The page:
Politics in the rest of the world
Human Rights Watch on the democratic deficit
The Human Rights Watch World Report 2022 calls out the most egregious cases of human rights violations in countries such as Afghanistan, Belarus, China, Myanmar, Sudan and Syria, and in a host of other countries where autocracy rules, or where democracy exists only as a charade.
It criticizes governments in democracies for their often half-hearted defence of democratic values, and for their realpolitik deals with oppressive and autocratic regimes, noting their tendency to look the other way in relation to human rights abuses. Also democracies have fallen short in their own behaviour:
Democracies today hardly have a stellar record in addressing societal ills. It is widely understood that, ultimately, democracies rise or fall by the power of their example, but too often that example has been disappointing. Today’s democratic leaders are not rising to the challenges facing the world.
Its report on Australia draws attention to our cruel treatment of asylum-seekers and refugees, and to the over-representation of indigenous people in the criminal justice system. It criticizes Australia’s strong restrictions on free movement into and out of the country in response to the pandemic and notes how those restrictions left citizens stranded abroad and separated from their loved ones. Also in relation to the pandemic it specifically notes the low vaccination rates for indigenous Australians.
It draws attention to the Morrison government’s move to de-register NGOs and charities if they promote protests in which minor offences occur. (A reminder of these provisions is on the Australian Lawyers Alliance website.)
USA – is it really all Trump's fault?
January 6, the anniversary of the assault on the US Capitol, has attracted a great deal of commentary.
Some statespeople, such as Barack Obama, have made a simple statement, warning that democracy is fragile, and urging Americans and all who value it to defend it.
The theme of democracy’s fragility is taken up by Martin Pengelly, writing in The Guardian, in a review of the book How civil wars start, by Barbara Walter of the University of California, published this week. Pengelly sees the possibility of a steady escalation of acts of right-wing violence. Among Republicans, 30 percent agree with the statement “Because things have gotten so far off track, true American patriots may have to resort to violence in order to save our country”: US ‘closer to civil war’ than most would like to believe, new book says.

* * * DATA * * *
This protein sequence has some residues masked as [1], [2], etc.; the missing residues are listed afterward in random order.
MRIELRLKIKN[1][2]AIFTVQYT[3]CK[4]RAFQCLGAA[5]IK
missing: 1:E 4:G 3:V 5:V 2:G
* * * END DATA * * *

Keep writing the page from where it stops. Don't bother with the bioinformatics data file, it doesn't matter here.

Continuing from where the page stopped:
Columnist Dana Milbank, writing in the Washington Post, also reviews Walter’s work, focusing on indicators of America’s retreat from democracy that have been published by the Center for Systemic Peace and by the Stockholm-based Institute for Democracy and Electoral Assistance, which classified the USA along with Brazil, the Philippines and Poland, as a “backsliding democracy”. The Institute’s report The global state of democracy 2021: building resilience in a pandemic era identified “countries with deep political divides and embittered political controversies” as prone to backsliding.
Milbank’s article is We are closer to civil war than any of us would like to believe. (Warning: the Washington Post allows one download before their paywall goes up; you cannot re-visit an article you have previously downloaded.)
Stan Grant also sees the events of January 6 and the rise of Trump in a broad international context: Australians will soon get to prove the resilience of our democracy. The world shows us how precarious a privilege that is. “The parlous state of American democracy mirrors a democratic recession globally”, he writes. There are worrying signs in Australia, because “we have imported some of the worst of America – particularly the increasingly toxic influence of social media, fanning the flames of anti-democratic identity politics that erode a shared sense of citizenship”.
While most American commentators focus on the part played by Trump and his close circle in encouraging the insurrection, Robert Reich, writing in The Guardian, reminds us of the less obvious power of big money. “The big lie [the election was stolen] , big anger and big money reinforce each other because they all depend on Americans believing that democracy is rigged against them”: The enemies of American democracy? Big lie, big anger and big money.
James Piazza of Penn State University, writing in The Conversation, draws our attention to research showing the consequences when the losers of elections in democracies refuse to accept the outcome. Trust in political institutions is lost and “political violence is no longer seen as taboo”: The “sore loser effect”: rejecting election results can destabilize democracy and drive terrorism.
Christopher Douglas of the University of Victoria, also writing in The Conversation, examines some of the beliefs circulating among Republican supporters: Republicans draw from apocalyptic narratives to inform “Demoncrat” conspiracy theories, such as the QAnon belief that “government, media and financial worlds in the US are controlled by a group of Satan-worshipping paedophiles who run a global child sex-trafficking operation” (a belief held by 18 percent of Americans). Although right-wing conspiracy theories are circulated by right-wing media that’s not where they originate. He suggests that such thinking can be traced to interpretations of certain books of the Bible – the Book of Daniel and the Book of Revelation (aka The Apocalypse of John). He notes that apocalyptic theology runs strongly in the cult known as “white” evangelicalism. (Coincidentally the ABC’s Religion and Ethics Report has re-broadcast a session White evangelicals and the shaping of America today, in which historian Anthea Cutler explains how some evangelicals misinterpret biblical texts to justify the idea that people with dark skin colour are cursed by God.)